Let us look at an example to understand the workings of SWP a little better. You park Rs 1 lakh in a liquid fund and set up an SWP to withdraw Rs 10,000 every month. As you can see, this is a convenient way to take money from your investments at periodic intervals. This becomes extremely useful if you are a retired person looking to supplement your primary income.
SWPs have become popular lately because taxation dividends and irregular dividend payments by mutual funds. Many retired investors used to rely on dividends from mutual funds for their needs in their retired lives. However, the government has taken away the advantage of this route by taxing dividends. Also, mutual funds stop declaring dividends once the market gets into a bad phase.
As per Sebi norms, mutual funds can declare dividends only out of realised profits. Because of this provision they will not be able to declare dividends during a downturn in the market. Many mutual fund investors found out that instead of relying on dividends, SWPs are convenient way to withdraw money regularly.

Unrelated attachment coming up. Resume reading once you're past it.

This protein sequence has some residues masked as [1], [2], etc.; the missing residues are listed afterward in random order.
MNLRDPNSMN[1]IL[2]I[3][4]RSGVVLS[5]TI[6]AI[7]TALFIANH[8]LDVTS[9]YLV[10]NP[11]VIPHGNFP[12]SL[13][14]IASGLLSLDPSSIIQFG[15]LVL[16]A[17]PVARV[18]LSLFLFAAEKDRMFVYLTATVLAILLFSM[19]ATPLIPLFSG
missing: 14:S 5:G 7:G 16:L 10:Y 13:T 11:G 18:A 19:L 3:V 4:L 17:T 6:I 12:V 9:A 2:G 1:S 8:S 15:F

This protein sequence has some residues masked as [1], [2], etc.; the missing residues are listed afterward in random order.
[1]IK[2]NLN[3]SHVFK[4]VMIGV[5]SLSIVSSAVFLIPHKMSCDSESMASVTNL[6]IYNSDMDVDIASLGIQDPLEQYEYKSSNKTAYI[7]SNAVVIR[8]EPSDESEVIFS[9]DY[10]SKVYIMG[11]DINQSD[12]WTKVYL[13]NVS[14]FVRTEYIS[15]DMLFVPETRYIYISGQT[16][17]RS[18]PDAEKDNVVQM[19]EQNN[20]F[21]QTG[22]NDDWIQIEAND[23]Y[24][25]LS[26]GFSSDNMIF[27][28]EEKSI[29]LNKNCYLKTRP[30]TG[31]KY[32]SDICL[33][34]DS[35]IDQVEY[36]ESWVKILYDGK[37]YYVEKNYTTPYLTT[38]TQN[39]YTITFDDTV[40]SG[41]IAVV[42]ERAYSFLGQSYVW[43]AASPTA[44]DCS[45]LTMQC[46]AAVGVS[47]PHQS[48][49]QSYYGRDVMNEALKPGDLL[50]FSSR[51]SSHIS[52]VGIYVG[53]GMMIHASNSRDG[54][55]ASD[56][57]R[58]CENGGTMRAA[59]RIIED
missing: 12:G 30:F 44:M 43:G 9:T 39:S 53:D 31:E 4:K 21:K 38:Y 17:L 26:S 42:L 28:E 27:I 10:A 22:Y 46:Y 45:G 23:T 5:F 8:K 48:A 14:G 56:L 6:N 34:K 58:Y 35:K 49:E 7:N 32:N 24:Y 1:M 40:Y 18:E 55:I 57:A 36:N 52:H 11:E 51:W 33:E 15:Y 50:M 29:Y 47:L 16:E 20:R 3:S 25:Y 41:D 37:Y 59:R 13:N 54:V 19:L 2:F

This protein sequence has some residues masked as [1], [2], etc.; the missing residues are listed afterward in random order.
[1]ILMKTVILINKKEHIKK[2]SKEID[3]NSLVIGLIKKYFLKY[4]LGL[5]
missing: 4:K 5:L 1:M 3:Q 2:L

Many investors have started setting up SWPs in aggressive hybrid schemes because they thought these schemes were less volatile than pure equity schemes. However, most of these investors found out during the recent downturn that their corpus has shrunk drastically after regular withdrawal plus the adverse conditions in the market. Be careful about this aspect while setting up an SWP.
Also, you should be careful about how much you are going to withdraw from your investment every month. If you do not want to touch your capital, you should try to withdraw less than the returns made by the scheme. For example, if you are expecting 7% returns from the scheme, you should withdraw only 5% or 6% from the scheme. This will help you to preserve the capital. However, if you do not mind consuming the entire money, you can chose an amount or period of your choice.
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1 Comment on this Story
Haresh53 days ago
As SIPs are goal linked SWPs shld also be goal linked and vice versa